So for an even shinier crust, I like to place a second pan in the oven next to the pan where ice is thrown: one that holds a few tightly rolled kitchen towels saturated with boiling water. Before loading your dough in the oven, place that wet-towel-filled pan in there alongside the pan where you throw ice or water.

Slide your towel-filled pan next to a second pan where you’ll throw water or ice at the beginning of baking.

This approach continually steams the oven even after the pan with ice/water uses up all its liquid. The towels create steam slowly but continuously as they bake in the oven, turning the absorbed water inside the towels to steam. The steady steam results in loaves with more volume and a crust that’s shiny and delightfully crispy.

I know what you might be thinking: towels in the oven — won’t those burn to a crisp? I typically use two to three towels, and as long as they’re completely saturated with boiling water, they never get a chance to bake completely dry. Additionally, the pan with towels is removed after the initial 20 minutes in which steam in the oven is beneficial, so there’s no danger of burning the towels. And to be safe, I always use towels that don’t have any exposed tags.

(One note: If you have a convection oven, I prefer not using it with this steaming method. The fan blows around the steam in the oven and tends to prematurely dry the dough.)

Equipment you need

  • Baking steel or stone
  • Roasting pan (with optional culinary-grade lava rocks or ceramic briquettes), or another oven-safe pan like a cast-iron skillet
  • A second roasting pan (or any oven-safe pan or shallow pot)

How to steam your home oven with towels

If your baking surface (such as a baking stone or baking steel) is wide enough, you should be able to bake two oval loaves side by side using this method. If you’re baking two smaller rounds (boules), they might fit catty-corner to each other.

Regardless of how many loaves you bake, I find it helpful to get everything ready before you score your dough.

Step 1

Place a baking steel/stone on an oven rack in the bottom third of the oven and an empty roasting pan at the bottom of the oven to one side. (If your oven has exposed heating elements at the bottom, place a rack as low as possible to hold the roasting pans, then use another rack above for the baking steel/stone.) I like to fill this pan with culinary-grade lava rocks or ceramic briquettes to increase the hot surface area, but this is optional. Preheat your oven to the temperature specified in your recipe. (Here, I’m making Pain au Levain.)

Step 2

To a second roasting pan add two to three cotton kitchen towels rolled tightly and placed snugly against each other in the center of the pan. Turn a kettle on and boil about two cups of water (to completely saturate three towels).

Fill a container with two cups of ice and set it next to the oven.

Step 3

Before scoring your dough, pour the boiled water over the rolled-up towels in the roasting pan until completely saturated, then slide the pan into the bottom of the oven, next to the roasting pan already preheating in the oven.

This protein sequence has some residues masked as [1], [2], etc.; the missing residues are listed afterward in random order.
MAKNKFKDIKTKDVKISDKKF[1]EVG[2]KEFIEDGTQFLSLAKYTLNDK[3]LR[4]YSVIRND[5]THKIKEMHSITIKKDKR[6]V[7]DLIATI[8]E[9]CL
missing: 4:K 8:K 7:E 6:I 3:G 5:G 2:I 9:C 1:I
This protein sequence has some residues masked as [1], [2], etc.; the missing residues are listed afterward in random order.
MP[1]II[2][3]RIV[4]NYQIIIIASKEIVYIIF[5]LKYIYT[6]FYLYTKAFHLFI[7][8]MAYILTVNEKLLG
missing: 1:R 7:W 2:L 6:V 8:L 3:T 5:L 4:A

Step 4

Transfer your dough from its proofing basket to a parchment-lined pizza peel (or inverted baking sheet or cutting board). Score the dough. Slide the dough with the parchment paper directly onto the baking surface in the oven.

Step 5

Carefully pour the container of ice into the roasting pan without the rolled-up towels and shut the oven door. Let the dough bake according to the recipe. For free-form loaves, recipes typically indicate baking with steam for the first 15 to 25 minutes in the oven. After this time, remove both of the roasting pans used for steaming from the oven. Continue baking the dough for the remaining time specified in the recipe.

The resulting crust from baking Pain au Levain with towels for steam.

I know: It’s strange placing kitchen towels in your oven to bake bread. But while this approach is different, it’s incredibly effective. Once you see the results from this extra steam, what once seemed strange might now be your go-to approach to baking bread.

The Perfect Loaf was named one of our best baking books of 2022 — find the full list in our Holiday Gift Guide.

Artisan bread still warm from the bakery is one of the world’s simple pleasures. Seeing the shiny, golden-brown crust of a baguette peeking out of the paper bag is a sign that there’s some true joy in your future. So, why is it so hard to produce the same quality of bread at home? Besides years of training and practice, one of the lesser-known reasons is the role that steam plays in bread baking (via King Arthur Baking). It’s so important that those big commercial ovens are able to inject steam directly into the baking chambers. That steam is the key to creating the perfect crust on every boule that makes its way out their door.

Commercial ovens aren’t typically accessible to the average home baker. Besides being incredibly large, they’re expensive and don’t make much sense for someone who only bakes a couple of loaves a week. Luckily, there are plenty of ways to get the same effects from a conventional home oven.

What role does steam play?